FROM THE YELLIN CENTER NEWSLETTER - FALL 2013 - THE TECHNOLOGY EDITION
Law, Learning, and Technology
What is the obligation of a school system to provide technological devices to a student?
For students with learning, medical, and other challenges, technological innovations have changed the entire landscape of their school experience. Tasks that once posed significant barriers to learning, testing, and classroom activities are now made relatively simple by devices and applications that are improving all the time. One question that arises in the face of this array of technology is what is the obligation of schools to provide these devices and applications to their students?
Let’s start by looking at K-12 students covered by the Individuals with Disabilities Education Act (IDEA) or who receive services under Section 504 (of the Rehabilitation Act of 1973). All of these students are entitled to “special education and related services and supplementary aids and services” which provide them with a “free, appropriate, public education” or “FAPE.”
The IDEA requires that the IEP, the Individualized Education Program, which includes the services and goals for each child, set forth a statement of supplementary aids and services to be provided to each student, to enable the student to advance academically and to be educated, to the extent possible, in the general educational setting. Such aids include “any item, piece of equipment, or product system, whether acquired commercially off the shelf, modified, or customized, that is used to increase, maintain, or improve functional capabilities of a child with a disability,” but do “not include a medical device that is surgically implanted, or the replacement of such device.”
In addition, under the IDEA or Section 504, students are not just entitled to use of an aid or device, but to an array of services to assist in “the selection, acquisition, or use of an assistive technology device.”
The IDEA goes on to state that these services include:
Furthermore, while the general requirement is for a device to be provided for use in school, in situations where the student requires use of a particular device or technology at home (such as a laptop computer or text to speech software) in order to complete schoolwork, he may be entitled to either take it home or have an additional device or software for home use. Note that subsection (C), above, requires that assistive technology devices be maintained, repaired, and replaced.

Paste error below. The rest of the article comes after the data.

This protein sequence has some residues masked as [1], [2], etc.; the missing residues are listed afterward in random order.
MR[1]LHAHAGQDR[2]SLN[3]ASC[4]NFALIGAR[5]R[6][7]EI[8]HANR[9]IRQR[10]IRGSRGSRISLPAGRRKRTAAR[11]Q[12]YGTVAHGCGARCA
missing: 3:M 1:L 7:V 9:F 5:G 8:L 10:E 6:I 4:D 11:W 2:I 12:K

The only specific exclusion to this broad list of equipment, technology, and services is that it does not include a medical device that has been surgically implanted, or replacement of such a device. So, while hearing aids for a student with a hearing impairment would fall within the list of devices that could be provided under an IEP, a cochlear implant would not.
One other aspect of technology in the IDEA is the creation of National Instructional Materials Accessibility Standard (NIMAS), which creates uniform requirements for states (and thus for the publishers who supply them) to make materials accessible for students with print disabilities. At the present time, NIMAS materials are only available to students with IEPs who have visual impairments or print disabilities.
After High School: College and Beyond
Once students graduate from high school, they are no longer covered by the IDEA and their rights with respect to learning or other disabilities are governed by the ADA, the Americans with Disabilities Act. Section 504, a bit of a chameleon law, largely mirrors the ADA for students beyond high school.
The ADA is a civil rights law, prohibiting discrimination on the basis of disability. It does not require FAPE, but does require colleges and workplaces to do what is reasonably necessary to make their environments accessible to individuals with disabilities, including providing auxiliary aids and services. However, if providing such aids or services would be an “undue hardship” (defined as “an action requiring significant difficulty or expense”) then they would not be required.
The list of available auxiliary aids and services under the ADA is quite extensive, but is subject to the limitation that no covered entity (such as a college) shall be required to provide “personal devices, such as wheelchairs; individually prescribed devices, such as prescription eyeglasses or hearing aids; readers for personal use or study; or services of a personal nature including assistance in eating, toileting, or dressing.” So, a student whose high school IEP noted that he needed a hearing aid to access information in the classroom and who was provided a hearing aid, would no longer be eligible to receive a hearing aid once his IDEA eligibility ended and he was covered by the ADA.
It is important to keep in mind that the laws we have been discussing only relate to what students must be provided with by their schools or colleges. Nothing in the IDEA, Section 504, or the ADA limits what kinds of technology a student can use, only who is responsible for providing or paying for it.
Photo: Brad Flickinger/Flickr
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Auxiliary Aids & Services
The term “auxiliary aids and services” in the ADA includes: